Projecting In Large Spaces With Felix

 

So our time here in Melbourne has come to an end. We’ve had a blast here over the last three weeks.

It began with 10 shows of our production of Romeo And Juliet at the National Theatre in St Kilda. The National was built in the 1920s and is much larger than the Playhouse at the Sydney Opera House so we had a few challenges to overcome, mainly to do with the size and volume of our performances.

To overcome these sorts of things as an actor you’ve really got to connect to your breath. The most important thing, I think, is not to push! Sometimes when you feel you may need to be louder and bigger to reach the back row it can be easy to force and push your performance; willing the emotion and the story telling to the back of the theatre, which of course doesn’t work! It will look like you’re trying too hard and it will look like hard work. The skill of the actor and what we are all striving for is to NOT show the work. (That’s one of Ed’s favorite sayings I’ve stolen there, thanks Eddie.)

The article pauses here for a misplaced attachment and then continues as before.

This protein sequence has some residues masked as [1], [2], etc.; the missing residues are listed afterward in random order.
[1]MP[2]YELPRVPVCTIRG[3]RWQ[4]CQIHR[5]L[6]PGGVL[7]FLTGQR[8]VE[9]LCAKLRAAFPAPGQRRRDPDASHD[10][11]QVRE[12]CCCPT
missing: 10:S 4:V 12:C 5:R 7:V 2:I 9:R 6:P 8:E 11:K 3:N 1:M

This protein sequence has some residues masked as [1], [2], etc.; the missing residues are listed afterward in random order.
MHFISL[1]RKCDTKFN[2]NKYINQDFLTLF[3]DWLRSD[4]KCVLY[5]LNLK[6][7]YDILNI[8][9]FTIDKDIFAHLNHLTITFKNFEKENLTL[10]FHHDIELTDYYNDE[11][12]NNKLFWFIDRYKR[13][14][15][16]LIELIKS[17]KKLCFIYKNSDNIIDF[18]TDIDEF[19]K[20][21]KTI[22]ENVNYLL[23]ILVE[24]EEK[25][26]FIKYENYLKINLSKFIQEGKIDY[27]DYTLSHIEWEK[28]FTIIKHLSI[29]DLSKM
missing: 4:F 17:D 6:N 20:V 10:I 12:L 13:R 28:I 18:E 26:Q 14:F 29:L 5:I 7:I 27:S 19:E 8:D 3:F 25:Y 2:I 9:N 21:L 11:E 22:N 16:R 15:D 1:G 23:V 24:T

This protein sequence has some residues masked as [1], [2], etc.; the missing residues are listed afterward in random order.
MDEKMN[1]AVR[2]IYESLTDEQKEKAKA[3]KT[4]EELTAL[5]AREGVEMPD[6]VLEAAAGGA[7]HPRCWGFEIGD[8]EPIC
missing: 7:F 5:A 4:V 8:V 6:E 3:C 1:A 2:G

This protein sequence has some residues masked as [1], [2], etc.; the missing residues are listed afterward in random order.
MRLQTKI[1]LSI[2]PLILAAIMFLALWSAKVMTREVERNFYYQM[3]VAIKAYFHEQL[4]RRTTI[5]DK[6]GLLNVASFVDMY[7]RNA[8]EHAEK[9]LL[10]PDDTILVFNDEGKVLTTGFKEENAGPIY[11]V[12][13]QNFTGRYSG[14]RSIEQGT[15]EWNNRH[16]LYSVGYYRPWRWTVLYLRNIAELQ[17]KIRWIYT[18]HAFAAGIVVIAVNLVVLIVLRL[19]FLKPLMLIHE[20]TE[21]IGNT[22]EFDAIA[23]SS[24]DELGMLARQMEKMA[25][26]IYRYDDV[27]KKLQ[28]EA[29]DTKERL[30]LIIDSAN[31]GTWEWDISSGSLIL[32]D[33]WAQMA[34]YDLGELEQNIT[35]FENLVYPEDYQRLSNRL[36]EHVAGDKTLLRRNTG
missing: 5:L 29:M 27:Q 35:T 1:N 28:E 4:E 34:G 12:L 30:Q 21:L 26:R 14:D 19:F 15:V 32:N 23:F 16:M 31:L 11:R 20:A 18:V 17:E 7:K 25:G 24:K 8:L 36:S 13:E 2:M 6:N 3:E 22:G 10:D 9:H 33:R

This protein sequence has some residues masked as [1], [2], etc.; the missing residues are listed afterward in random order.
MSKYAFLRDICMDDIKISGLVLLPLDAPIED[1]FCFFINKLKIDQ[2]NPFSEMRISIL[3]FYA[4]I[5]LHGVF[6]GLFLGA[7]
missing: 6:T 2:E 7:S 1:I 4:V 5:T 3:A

Oh, we’ve just arrived at our next school for Midsummer Madness. We’re on the Mornington Peninsula for our last show in Melbourne. Will blog again soon. Stay tuned!

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One Comment on “Projecting In Large Spaces With Felix”

  1. Mark says:

    I personally feel if an actor is connected and committed physically, mentally and emotionally, the voice will be heard however large or small the performing space is. After all, a voice teacher of mine once said, “sound is inevitable”. It is the way we treat the sounds that are coming out from our body. Of course, I am in no way dissing the importance of voice work when it comes to the acting-training or rehearsal process, but when it comes to performance time, I agree that voice ‘technique’ should be the last thing on any actor’s mind =)


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